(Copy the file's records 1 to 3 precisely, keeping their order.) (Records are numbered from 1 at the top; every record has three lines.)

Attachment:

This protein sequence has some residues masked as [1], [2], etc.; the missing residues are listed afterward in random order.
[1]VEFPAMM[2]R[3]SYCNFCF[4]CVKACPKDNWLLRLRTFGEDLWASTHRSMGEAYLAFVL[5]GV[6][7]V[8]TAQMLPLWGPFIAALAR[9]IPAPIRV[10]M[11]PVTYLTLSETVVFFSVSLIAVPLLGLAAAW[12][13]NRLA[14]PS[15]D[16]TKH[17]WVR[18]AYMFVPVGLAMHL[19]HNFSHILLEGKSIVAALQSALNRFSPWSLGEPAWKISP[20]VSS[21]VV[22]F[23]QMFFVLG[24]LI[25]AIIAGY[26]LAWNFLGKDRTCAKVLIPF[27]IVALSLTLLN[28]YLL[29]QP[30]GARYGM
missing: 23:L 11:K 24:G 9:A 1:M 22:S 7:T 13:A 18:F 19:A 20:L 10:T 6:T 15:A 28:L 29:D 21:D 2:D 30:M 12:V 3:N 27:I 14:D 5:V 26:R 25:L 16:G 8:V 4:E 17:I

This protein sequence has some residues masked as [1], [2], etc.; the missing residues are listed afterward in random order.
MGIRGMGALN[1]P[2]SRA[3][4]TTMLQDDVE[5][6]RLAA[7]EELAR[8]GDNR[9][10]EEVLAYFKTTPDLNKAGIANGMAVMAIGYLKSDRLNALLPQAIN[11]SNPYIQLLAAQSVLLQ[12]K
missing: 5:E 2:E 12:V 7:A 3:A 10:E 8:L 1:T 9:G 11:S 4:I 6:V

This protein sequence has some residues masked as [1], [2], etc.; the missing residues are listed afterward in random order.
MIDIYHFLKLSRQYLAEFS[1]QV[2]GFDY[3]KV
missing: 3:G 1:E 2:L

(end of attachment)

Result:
This protein sequence has some residues masked as [1], [2], etc.; the missing residues are listed afterward in random order.
[1]VEFPAMM[2]R[3]SYCNFCF[4]CVKACPKDNWLLRLRTFGEDLWASTHRSMGEAYLAFVL[5]GV[6][7]V[8]TAQMLPLWGPFIAALAR[9]IPAPIRV[10]M[11]PVTYLTLSETVVFFSVSLIAVPLLGLAAAW[12][13]NRLA[14]PS[15]D[16]TKH[17]WVR[18]AYMFVPVGLAMHL[19]HNFSHILLEGKSIVAALQSALNRFSPWSLGEPAWKISP[20]VSS[21]VV[22]F[23]QMFFVLG[24]LI[25]AIIAGY[26]LAWNFLGKDRTCAKVLIPF[27]IVALSLTLLN[28]YLL[29]QP[30]GARYGM
missing: 23:L 11:K 24:G 9:A 1:M 22:S 7:T 13:A 18:F 19:A 20:L 10:T 6:T 15:A 28:L 29:D 21:D 2:D 30:M 12:V 3:N 27:I 14:D 5:V 26:R 25:L 16:G 8:V 4:E 17:I

This protein sequence has some residues masked as [1], [2], etc.; the missing residues are listed afterward in random order.
MGIRGMGALN[1]P[2]SRA[3][4]TTMLQDDVE[5][6]RLAA[7]EELAR[8]GDNR[9][10]EEVLAYFKTTPDLNKAGIANGMAVMAIGYLKSDRLNALLPQAIN[11]SNPYIQLLAAQSVLLQ[12]K
missing: 5:E 2:E 12:V 7:A 3:A 10:E 8:L 1:T 9:G 11:S 4:I 6:V

This protein sequence has some residues masked as [1], [2], etc.; the missing residues are listed afterward in random order.
MIDIYHFLKLSRQYLAEFS[1]QV[2]GFDY[3]KV
missing: 3:G 1:E 2:L